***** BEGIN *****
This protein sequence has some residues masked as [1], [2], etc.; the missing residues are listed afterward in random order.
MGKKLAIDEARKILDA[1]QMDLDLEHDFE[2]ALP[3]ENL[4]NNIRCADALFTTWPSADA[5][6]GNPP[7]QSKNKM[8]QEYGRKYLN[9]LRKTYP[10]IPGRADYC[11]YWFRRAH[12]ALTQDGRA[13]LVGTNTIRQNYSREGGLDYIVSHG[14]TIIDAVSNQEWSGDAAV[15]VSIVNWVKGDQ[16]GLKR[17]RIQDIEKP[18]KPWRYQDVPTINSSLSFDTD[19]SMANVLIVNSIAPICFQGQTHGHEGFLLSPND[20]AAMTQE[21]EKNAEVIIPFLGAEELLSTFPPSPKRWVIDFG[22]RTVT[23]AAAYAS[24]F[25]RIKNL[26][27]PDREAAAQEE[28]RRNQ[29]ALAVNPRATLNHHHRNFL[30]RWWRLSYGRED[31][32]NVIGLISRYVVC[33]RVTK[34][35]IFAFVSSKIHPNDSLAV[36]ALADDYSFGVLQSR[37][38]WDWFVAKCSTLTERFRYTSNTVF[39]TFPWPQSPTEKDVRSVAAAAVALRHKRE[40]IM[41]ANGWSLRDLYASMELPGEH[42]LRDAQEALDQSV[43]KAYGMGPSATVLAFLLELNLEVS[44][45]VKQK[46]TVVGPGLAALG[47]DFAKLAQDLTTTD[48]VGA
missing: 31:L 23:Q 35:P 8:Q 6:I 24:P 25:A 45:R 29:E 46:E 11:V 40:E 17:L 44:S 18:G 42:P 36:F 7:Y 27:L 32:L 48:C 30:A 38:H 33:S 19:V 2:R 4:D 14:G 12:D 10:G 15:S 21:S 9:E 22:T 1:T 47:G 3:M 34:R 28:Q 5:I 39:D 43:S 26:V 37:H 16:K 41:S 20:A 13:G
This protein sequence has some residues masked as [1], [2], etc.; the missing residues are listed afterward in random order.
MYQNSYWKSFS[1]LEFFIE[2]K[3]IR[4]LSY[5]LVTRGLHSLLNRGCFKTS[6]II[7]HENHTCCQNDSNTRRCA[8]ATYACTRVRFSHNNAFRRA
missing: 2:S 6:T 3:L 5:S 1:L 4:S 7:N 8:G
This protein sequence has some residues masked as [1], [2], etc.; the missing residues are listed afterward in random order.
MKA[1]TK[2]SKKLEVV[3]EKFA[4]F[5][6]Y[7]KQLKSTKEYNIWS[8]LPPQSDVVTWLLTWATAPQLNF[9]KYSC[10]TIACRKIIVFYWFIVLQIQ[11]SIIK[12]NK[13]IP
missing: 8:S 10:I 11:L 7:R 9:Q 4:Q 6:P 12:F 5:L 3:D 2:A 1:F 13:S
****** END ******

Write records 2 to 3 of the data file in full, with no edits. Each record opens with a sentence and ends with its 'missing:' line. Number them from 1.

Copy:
This protein sequence has some residues masked as [1], [2], etc.; the missing residues are listed afterward in random order.
MYQNSYWKSFS[1]LEFFIE[2]K[3]IR[4]LSY[5]LVTRGLHSLLNRGCFKTS[6]II[7]HENHTCCQNDSNTRRCA[8]ATYACTRVRFSHNNAFRRA
missing: 2:S 6:T 3:L 5:S 1:L 4:S 7:N 8:G
This protein sequence has some residues masked as [1], [2], etc.; the missing residues are listed afterward in random order.
MKA[1]TK[2]SKKLEVV[3]EKFA[4]F[5][6]Y[7]KQLKSTKEYNIWS[8]LPPQSDVVTWLLTWATAPQLNF[9]KYSC[10]TIACRKIIVFYWFIVLQIQ[11]SIIK[12]NK[13]IP
missing: 8:S 10:I 11:L 7:R 9:Q 4:Q 6:P 12:F 5:L 3:D 2:A 1:F 13:S